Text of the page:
As the sole superpower of the world, it was almost impossible for the enemies of the US to challenge its military superiority. It would be like striking an egg against a rock. But Bin Laden and his terrorist groups understood the superpower mentality of the United States. It would not swallow any insult, and it would be rash in doing something to scare potential enemies. In the face of terrorist attacks, the US government lost its cool, and began to fight in Afghanistan and Iraq.

Ten years later, with over 7,000 of its own casualties and 250,000 Iraqi and Afghan civilians dead, and a price tag close to $5 trillion, the US is stilling fighting its anti-terror war, with no end in sight.

In one of my earlier articles here, I said that the terrorists were trying to bleed the US to death. To many of my American readers, including one of my former students, my statements were taken to imply that I was anti-America. Some of them even wrote to my college president to get me fired. I am anti-nobody. I am telling the truth. It seems that telling the truth has become an offense in some people’s eyes in today’s America.

If the terrorists’ original goals were indeed to bleed and weaken the United States, then to a significant extent they have succeeded in that task. Last Thursday, right before President Obama’s speech to Congress, Brian Williams of NBC Nightly News commented that the American economy is broken, and that it seemed as if American politics was broken as well, referencing the inability of the American government to solve the problems the country was currently facing.

That night while President Obama talked with passion about his $447 billion stimulus program, $240 million in tax cuts, and $200 billion investment in infrastructure, in order to increase employment, his Republican colleagues in Congress failed to show much interest. Some of them even refused to attend the speech at all. With more than $14 trillion in national debt, the Republican Party had no interest in spending more money that the US did not have.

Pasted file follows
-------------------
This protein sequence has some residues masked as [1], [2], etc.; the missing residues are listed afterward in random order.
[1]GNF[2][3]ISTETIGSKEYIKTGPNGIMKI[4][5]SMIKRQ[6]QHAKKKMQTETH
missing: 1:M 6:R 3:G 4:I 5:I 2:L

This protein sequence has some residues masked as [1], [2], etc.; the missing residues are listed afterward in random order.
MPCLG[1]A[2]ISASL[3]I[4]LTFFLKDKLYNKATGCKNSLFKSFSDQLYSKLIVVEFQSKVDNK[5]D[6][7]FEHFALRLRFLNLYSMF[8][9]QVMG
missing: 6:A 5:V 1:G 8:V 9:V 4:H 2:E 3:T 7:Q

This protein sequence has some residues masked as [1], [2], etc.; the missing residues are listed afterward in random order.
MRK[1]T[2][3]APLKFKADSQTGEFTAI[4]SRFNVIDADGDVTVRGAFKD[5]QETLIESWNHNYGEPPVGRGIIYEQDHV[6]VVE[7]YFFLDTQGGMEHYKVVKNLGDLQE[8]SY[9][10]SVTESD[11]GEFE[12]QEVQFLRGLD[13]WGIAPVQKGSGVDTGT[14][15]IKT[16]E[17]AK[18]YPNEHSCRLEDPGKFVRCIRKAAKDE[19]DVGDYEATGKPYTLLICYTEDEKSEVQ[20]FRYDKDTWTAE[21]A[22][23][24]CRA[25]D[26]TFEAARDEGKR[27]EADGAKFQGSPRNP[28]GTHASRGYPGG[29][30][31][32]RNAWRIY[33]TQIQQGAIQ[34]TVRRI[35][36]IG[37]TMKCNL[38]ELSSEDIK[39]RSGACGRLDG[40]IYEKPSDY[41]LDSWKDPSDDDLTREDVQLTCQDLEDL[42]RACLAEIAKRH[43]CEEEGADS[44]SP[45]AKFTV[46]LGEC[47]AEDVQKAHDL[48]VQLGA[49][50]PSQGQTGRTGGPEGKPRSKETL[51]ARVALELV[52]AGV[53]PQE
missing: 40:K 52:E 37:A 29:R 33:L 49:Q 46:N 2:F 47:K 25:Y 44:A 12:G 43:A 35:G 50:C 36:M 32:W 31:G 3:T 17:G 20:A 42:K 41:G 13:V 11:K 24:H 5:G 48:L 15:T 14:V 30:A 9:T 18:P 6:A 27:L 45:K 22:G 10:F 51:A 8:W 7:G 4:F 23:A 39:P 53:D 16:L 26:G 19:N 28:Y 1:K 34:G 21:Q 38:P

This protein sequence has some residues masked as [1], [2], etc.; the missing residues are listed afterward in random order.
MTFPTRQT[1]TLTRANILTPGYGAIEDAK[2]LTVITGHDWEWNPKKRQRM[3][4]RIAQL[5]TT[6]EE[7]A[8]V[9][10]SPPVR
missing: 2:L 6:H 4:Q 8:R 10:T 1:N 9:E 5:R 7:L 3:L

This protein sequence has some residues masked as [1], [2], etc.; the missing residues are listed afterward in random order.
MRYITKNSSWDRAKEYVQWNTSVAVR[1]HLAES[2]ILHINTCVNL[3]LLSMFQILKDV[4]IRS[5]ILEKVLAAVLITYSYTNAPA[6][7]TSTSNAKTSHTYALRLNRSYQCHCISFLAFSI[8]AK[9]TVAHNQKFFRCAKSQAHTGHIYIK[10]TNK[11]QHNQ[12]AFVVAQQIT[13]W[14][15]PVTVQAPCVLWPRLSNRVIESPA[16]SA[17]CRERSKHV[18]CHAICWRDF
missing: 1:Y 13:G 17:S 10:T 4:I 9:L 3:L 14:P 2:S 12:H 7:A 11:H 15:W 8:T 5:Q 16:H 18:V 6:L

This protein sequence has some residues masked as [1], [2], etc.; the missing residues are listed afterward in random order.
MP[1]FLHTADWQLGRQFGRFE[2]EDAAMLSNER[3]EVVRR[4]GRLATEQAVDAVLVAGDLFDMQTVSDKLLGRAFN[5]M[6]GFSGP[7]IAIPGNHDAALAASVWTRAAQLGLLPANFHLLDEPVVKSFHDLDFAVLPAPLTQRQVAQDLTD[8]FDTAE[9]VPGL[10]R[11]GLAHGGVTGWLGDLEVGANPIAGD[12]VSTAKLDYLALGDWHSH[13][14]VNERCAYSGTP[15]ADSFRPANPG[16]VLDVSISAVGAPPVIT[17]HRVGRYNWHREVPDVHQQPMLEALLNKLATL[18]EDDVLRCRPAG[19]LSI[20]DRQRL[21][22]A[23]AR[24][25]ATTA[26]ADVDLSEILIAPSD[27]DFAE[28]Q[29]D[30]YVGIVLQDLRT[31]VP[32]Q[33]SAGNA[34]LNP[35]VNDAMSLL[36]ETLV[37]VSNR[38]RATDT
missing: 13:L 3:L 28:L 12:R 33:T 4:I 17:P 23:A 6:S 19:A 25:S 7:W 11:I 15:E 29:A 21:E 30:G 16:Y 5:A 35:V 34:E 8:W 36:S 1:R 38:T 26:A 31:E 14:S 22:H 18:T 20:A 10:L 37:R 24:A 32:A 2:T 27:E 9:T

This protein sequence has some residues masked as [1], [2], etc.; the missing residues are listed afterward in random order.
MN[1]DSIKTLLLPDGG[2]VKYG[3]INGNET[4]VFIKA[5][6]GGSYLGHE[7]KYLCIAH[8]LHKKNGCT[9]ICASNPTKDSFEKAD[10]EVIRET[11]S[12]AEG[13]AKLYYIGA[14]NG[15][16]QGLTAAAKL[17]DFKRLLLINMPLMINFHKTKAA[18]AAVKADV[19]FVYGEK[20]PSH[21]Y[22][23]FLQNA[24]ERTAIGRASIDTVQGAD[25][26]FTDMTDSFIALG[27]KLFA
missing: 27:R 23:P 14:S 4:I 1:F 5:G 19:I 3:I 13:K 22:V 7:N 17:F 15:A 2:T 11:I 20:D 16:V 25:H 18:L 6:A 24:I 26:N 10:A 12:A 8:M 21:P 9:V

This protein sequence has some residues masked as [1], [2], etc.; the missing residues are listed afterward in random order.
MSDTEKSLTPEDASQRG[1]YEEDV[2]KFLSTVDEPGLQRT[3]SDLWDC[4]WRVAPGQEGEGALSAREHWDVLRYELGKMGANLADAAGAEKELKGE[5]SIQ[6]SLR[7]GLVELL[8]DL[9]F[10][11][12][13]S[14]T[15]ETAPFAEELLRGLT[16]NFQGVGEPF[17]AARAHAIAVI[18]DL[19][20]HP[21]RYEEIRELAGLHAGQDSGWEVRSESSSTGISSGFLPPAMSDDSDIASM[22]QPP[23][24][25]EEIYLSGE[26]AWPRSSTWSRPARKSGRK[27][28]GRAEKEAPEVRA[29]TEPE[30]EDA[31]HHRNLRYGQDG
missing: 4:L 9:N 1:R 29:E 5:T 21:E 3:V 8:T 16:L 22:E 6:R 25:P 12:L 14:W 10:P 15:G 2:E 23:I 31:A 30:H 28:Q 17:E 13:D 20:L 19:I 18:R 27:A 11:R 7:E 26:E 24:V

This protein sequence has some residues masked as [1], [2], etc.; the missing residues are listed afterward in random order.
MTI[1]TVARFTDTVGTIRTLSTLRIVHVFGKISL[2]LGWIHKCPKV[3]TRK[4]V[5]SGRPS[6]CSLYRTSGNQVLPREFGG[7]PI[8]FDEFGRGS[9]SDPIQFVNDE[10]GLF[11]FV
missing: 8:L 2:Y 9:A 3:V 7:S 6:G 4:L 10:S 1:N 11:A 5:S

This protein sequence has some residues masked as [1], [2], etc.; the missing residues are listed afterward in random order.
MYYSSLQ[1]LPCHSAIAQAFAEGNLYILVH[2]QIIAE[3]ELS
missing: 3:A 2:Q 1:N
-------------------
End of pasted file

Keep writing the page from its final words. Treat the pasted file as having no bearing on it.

Has the US government ever paused to reflect on the Sept 11 terrorist attacks and learn some lessons from it? Judging from what the US has been doing in the world, it has not. Maybe that is the destiny of all superpowers in the world. They are unable to pause and reflect on their actions. They tend to rely more on their physical strength, and neglect the danger of doing so.

The United States of America is a tired and injured giant today. It needs to tend to its wounds. In order to do that, it needs to stop messing with other people’s internal affairs. Again, the US government can afford to lose its war on terror, but it cannot afford to lose its own people. The American people, particularly the unemployed, need the government to show that it cares about its own people at this time.

Han Dongping is Professor of History and Political Science at Warren Wilson College, NC. The views expressed here do not necessarily reflect those of the China Daily website.